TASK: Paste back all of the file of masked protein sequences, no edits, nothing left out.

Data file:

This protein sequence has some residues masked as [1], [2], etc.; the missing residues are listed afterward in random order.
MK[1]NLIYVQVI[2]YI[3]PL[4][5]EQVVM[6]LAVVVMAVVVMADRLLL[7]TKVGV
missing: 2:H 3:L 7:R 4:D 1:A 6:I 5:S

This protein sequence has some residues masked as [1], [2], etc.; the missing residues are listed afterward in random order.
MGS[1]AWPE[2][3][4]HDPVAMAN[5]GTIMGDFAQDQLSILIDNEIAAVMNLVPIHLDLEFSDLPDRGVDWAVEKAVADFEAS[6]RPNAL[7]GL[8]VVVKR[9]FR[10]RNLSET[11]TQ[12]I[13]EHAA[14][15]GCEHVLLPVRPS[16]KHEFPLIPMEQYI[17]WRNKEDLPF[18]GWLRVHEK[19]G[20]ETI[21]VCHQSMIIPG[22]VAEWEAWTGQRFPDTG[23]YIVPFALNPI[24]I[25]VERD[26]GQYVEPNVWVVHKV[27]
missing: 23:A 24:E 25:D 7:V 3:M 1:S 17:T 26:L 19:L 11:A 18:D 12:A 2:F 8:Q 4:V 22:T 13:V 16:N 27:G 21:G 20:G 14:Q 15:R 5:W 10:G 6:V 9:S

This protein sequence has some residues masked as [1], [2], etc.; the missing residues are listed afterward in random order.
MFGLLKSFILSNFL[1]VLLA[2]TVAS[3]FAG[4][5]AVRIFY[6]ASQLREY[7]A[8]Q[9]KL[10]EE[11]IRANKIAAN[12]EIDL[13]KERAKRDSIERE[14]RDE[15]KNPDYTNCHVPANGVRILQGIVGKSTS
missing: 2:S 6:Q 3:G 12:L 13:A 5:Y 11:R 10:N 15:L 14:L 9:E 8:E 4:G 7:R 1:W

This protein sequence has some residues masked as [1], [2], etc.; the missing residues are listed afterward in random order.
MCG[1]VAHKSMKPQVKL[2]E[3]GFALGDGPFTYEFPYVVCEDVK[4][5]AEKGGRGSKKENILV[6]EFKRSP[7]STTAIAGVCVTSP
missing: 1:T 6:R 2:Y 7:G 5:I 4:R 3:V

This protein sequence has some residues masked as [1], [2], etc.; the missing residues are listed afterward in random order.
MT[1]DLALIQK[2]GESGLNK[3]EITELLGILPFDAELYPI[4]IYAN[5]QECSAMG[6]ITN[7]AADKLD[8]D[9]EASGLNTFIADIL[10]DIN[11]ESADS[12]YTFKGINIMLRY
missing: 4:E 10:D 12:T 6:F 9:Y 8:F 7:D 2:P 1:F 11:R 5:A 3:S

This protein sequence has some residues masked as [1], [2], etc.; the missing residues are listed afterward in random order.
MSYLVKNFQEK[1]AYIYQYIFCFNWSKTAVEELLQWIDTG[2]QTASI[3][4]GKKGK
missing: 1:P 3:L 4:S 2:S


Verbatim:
This protein sequence has some residues masked as [1], [2], etc.; the missing residues are listed afterward in random order.
MK[1]NLIYVQVI[2]YI[3]PL[4][5]EQVVM[6]LAVVVMAVVVMADRLLL[7]TKVGV
missing: 2:H 3:L 7:R 4:D 1:A 6:I 5:S

This protein sequence has some residues masked as [1], [2], etc.; the missing residues are listed afterward in random order.
MGS[1]AWPE[2][3][4]HDPVAMAN[5]GTIMGDFAQDQLSILIDNEIAAVMNLVPIHLDLEFSDLPDRGVDWAVEKAVADFEAS[6]RPNAL[7]GL[8]VVVKR[9]FR[10]RNLSET[11]TQ[12]I[13]EHAA[14][15]GCEHVLLPVRPS[16]KHEFPLIPMEQYI[17]WRNKEDLPF[18]GWLRVHEK[19]G[20]ETI[21]VCHQSMIIPG[22]VAEWEAWTGQRFPDTG[23]YIVPFALNPI[24]I[25]VERD[26]GQYVEPNVWVVHKV[27]
missing: 23:A 24:E 25:D 7:V 3:M 1:S 17:T 26:L 19:L 11:A 18:D 12:A 2:F 8:Q 4:V 22:T 13:V 16:N 27:G 21:G 20:G 14:Q 15:R 5:W 10:G 6:V 9:S

This protein sequence has some residues masked as [1], [2], etc.; the missing residues are listed afterward in random order.
MFGLLKSFILSNFL[1]VLLA[2]TVAS[3]FAG[4][5]AVRIFY[6]ASQLREY[7]A[8]Q[9]KL[10]EE[11]IRANKIAAN[12]EIDL[13]KERAKRDSIERE[14]RDE[15]KNPDYTNCHVPANGVRILQGIVGKSTS
missing: 2:S 6:Q 3:G 12:L 13:A 5:Y 11:R 10:N 15:L 14:L 9:E 8:E 4:G 7:R 1:W

This protein sequence has some residues masked as [1], [2], etc.; the missing residues are listed afterward in random order.
MCG[1]VAHKSMKPQVKL[2]E[3]GFALGDGPFTYEFPYVVCEDVK[4][5]AEKGGRGSKKENILV[6]EFKRSP[7]STTAIAGVCVTSP
missing: 1:T 6:R 2:Y 7:G 5:I 4:R 3:V

This protein sequence has some residues masked as [1], [2], etc.; the missing residues are listed afterward in random order.
MT[1]DLALIQK[2]GESGLNK[3]EITELLGILPFDAELYPI[4]IYAN[5]QECSAMG[6]ITN[7]AADKLD[8]D[9]EASGLNTFIADIL[10]DIN[11]ESADS[12]YTFKGINIMLRY
missing: 4:E 10:D 12:T 6:F 9:Y 8:F 7:D 2:P 1:F 11:R 5:A 3:S

This protein sequence has some residues masked as [1], [2], etc.; the missing residues are listed afterward in random order.
MSYLVKNFQEK[1]AYIYQYIFCFNWSKTAVEELLQWIDTG[2]QTASI[3][4]GKKGK
missing: 1:P 3:L 4:S 2:S